How to plug holes the way blood clots seal wounds

Scientists have figured out exactly what goes into making a successful blood clot. The findings could lead to new synthetic materials that can quickly plug a variety of leaks.
Written by Janet Fang, Contributor

After a cut, the bleeding usually stops when a scaffolding of molecules block the entry of the wound. These biochemical processes that build up a clot rely on a set of molecules that constantly flow through our veins and arteries, spring into action when needed, and dissolve back into the blood when the job is done.

Now for the first time, scientists have figured out how all these molecular components work together to block the flow of blood – and they hope to harness these principles to create new, self-healing synthetic materials to plug leaks. MIT News reports.

A team led by Alfredo Alexander-Katz at MIT found that the increased flow rate caused by a wound automatically triggers the reaction that plugs the hole: The faster the flow, the more effectively it works. (That seems counterintuitive, since faster flows usually stir things up rather than clump things together.)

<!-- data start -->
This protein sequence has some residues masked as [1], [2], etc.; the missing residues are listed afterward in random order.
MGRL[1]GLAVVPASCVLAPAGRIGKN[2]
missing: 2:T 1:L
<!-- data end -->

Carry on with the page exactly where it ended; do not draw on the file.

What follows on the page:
The key molecule is a biopolymer called the von Willebrand factor (vWF): a long, chain-like structure that normally flows through the bloodstream in its inactive, coiled-up form.

  1. As soon as the vWFs are unfurled and stretched, they become sticky. It’s like exposing the adhesive part of tape when you pull it from the roll. (Watch a demo with scotch tape.)
  2. When an increased rate of flow stretches them out, they begin sticking to platelets (pictured).
  3. Then a network begins to take shape over the cut — a mixture of sticky molecules and platelets. This creates a plug within seconds, and as additional cells accumulate, a clot is formed.
  4. When the flow rate slows down, the plugs disaggregate anew.

Most biochemical materials, like shells or bones, form extremely slowly -- but clotting is rapid. The team hopes to create blood-clotting-inspired materials that can assemble quickly to control all sorts of liquid flows.

The work was published in Nature Communications this week.

[Via MIT News Office]

Image: Hsieh Chen via MIT News Office

This post was originally published on Smartplanet.com

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